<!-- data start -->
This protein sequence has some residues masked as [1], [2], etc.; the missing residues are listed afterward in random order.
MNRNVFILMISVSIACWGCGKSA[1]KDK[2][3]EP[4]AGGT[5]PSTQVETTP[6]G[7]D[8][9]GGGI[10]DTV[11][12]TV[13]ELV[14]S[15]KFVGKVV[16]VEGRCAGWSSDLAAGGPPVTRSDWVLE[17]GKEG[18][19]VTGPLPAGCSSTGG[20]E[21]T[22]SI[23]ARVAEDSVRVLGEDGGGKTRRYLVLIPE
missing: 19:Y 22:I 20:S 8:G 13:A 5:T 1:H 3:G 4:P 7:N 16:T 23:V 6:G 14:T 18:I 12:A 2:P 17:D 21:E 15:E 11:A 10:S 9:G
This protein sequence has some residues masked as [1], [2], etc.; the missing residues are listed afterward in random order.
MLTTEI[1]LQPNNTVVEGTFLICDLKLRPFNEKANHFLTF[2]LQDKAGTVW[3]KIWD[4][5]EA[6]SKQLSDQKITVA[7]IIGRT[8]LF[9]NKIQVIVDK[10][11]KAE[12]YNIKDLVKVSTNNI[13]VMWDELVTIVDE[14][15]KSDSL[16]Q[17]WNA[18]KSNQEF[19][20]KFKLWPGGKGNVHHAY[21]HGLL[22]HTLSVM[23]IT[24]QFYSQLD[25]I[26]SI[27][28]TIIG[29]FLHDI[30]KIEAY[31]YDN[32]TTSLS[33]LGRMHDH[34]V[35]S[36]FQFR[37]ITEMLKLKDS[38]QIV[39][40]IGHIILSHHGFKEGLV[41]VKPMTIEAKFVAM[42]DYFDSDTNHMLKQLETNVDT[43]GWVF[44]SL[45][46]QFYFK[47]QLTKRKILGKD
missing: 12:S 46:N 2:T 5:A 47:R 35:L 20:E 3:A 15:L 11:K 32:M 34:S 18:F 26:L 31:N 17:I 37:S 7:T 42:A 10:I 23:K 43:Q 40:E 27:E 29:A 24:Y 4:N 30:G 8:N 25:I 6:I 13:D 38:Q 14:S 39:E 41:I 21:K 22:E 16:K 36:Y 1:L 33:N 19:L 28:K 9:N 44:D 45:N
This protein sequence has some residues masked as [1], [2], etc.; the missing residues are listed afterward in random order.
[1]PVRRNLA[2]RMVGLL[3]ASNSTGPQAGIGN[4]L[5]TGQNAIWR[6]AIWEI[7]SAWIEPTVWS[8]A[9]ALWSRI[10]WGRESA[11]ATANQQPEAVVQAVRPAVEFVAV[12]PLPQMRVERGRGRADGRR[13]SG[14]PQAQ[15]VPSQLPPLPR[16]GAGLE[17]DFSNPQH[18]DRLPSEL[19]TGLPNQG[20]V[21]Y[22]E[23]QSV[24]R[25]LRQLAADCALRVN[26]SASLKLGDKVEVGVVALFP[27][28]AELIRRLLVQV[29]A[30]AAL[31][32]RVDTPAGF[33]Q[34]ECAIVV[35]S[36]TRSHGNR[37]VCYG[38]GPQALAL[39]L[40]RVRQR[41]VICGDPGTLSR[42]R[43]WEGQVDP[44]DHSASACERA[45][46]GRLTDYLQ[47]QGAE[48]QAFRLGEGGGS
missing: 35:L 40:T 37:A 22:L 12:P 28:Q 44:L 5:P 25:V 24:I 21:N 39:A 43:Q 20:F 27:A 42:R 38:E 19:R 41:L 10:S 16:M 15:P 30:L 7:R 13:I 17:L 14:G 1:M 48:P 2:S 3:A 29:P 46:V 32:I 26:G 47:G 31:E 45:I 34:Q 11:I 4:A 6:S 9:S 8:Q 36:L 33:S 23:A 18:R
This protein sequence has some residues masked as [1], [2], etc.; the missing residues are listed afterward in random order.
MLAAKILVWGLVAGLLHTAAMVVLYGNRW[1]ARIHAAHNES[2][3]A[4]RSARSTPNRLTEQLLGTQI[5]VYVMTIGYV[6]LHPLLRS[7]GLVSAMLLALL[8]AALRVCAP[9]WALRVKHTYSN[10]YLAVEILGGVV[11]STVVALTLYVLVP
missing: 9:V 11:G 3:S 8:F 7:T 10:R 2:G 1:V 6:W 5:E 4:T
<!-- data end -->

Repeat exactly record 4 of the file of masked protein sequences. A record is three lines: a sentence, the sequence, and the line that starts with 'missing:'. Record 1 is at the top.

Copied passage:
This protein sequence has some residues masked as [1], [2], etc.; the missing residues are listed afterward in random order.
MLAAKILVWGLVAGLLHTAAMVVLYGNRW[1]ARIHAAHNES[2][3]A[4]RSARSTPNRLTEQLLGTQI[5]VYVMTIGYV[6]LHPLLRS[7]GLVSAMLLALL[8]AALRVCAP[9]WALRVKHTYSN[10]YLAVEILGGVV[11]STVVALTLYVLVP
missing: 9:V 11:G 3:S 8:F 7:T 10:R 2:G 1:V 6:W 5:E 4:T